The author's heroes are a guide to his philosophy. Benjamin Franklin is put forward by Colvey as a perfect example of the character ethic in action, 'the story of one man's effort to integrate certain principles and habits deep within his nature'. Anwar Sadat, the Egyptian leader who originated the Middle East peace accords, also ranks highly in Covey's mind as a person who successfully 're-scripted' himself. Covey uses the story of concentration camp survivor Viktor Frankl (Man's Search For Meaning) to support his personal responsibility ethic, and Thoreau to illustrate the independent mind.
It could be said that the seven habits are just common sense. On their own, yes, but put together in the one package, in the sequence they are in, and with the philosophy of principle-centerdness to support them, they can produce the synergy which Covey celebrates. Through its use of the habit as the unit of action, The 7 Habits of Highly Effective People gives readers the momentum to incorporate its teachings into daily life. We are given the means for changing the little, in order to transform the big.
Stephen Covey:
Born in 1932, Covey has a Harvard MBA and spent most of his career at Utah's Brigham Young University, where he was a professor of organisational behaviour and business management. In 1984 he founded the Covey Leadership Center, which 13 years later merged with the Franklin Quest company to form Franklin Covey, a $500 million company which sells learning and performance solutions in the areas of leadership and productivity achievement tools, trains 750,000 people annually and runs more than 150 retail stores. Covey's partner is Hyrum Smith, himself a self-help author (The 10 Natural Laws of Time and Life Management). Covey's other books include Principle-Centered Leadership, First Things First, The 7 Habits of Highly Effective Families, Living the Seven Habits and The 8th Habit: From Effectiveness to Greatness. Covey has several honorary doctorates, and was voted one of Time magazine's 25 most influential Americans. He lives Provo, Utah.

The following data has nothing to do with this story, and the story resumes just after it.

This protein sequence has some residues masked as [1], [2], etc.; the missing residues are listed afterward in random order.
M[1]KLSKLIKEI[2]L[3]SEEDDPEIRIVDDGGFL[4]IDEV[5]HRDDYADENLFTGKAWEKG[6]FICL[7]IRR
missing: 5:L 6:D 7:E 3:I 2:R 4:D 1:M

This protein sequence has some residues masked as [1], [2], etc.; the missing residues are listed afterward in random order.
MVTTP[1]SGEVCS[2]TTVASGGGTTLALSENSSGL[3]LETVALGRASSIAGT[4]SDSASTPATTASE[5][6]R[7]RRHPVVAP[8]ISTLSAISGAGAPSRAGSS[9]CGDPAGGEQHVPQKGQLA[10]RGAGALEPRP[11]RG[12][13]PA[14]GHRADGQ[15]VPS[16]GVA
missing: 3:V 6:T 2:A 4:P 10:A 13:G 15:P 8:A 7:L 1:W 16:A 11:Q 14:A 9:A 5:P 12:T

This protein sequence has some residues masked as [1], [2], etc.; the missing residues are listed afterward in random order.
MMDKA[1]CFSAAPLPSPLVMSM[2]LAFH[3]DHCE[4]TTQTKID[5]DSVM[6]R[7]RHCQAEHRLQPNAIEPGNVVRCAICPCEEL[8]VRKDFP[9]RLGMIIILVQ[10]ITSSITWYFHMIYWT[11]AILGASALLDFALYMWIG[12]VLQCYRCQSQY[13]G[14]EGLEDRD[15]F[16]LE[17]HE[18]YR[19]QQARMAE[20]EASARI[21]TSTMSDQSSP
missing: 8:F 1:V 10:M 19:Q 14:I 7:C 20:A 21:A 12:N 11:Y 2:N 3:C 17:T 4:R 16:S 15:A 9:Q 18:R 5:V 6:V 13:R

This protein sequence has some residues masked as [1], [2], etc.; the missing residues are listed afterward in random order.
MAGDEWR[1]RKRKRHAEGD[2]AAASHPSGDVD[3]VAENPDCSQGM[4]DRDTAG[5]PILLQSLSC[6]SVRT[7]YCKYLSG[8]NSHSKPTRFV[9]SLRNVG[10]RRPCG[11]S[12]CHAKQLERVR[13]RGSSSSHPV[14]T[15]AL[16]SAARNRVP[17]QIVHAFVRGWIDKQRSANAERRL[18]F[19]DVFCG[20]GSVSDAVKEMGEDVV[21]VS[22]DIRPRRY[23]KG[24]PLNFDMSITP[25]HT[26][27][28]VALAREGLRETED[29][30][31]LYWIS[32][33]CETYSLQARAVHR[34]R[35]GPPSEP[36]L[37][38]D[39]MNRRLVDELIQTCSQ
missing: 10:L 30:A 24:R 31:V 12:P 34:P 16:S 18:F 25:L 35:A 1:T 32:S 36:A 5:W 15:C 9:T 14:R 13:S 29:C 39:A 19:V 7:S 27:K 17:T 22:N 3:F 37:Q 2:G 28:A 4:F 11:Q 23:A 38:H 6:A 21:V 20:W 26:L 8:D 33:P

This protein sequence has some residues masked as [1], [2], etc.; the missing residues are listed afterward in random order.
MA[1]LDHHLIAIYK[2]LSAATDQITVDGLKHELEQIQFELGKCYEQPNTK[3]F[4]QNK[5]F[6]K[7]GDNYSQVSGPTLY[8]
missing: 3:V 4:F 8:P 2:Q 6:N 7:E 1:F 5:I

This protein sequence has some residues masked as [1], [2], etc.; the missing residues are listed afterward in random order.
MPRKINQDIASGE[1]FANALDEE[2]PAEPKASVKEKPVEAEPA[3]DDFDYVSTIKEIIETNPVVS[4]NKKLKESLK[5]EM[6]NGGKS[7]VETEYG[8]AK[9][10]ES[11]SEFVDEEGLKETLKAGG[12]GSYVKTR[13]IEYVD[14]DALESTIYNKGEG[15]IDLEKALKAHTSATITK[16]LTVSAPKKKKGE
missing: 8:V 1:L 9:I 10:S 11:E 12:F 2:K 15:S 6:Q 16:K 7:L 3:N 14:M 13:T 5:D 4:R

Courtesy: Butler Bowdown]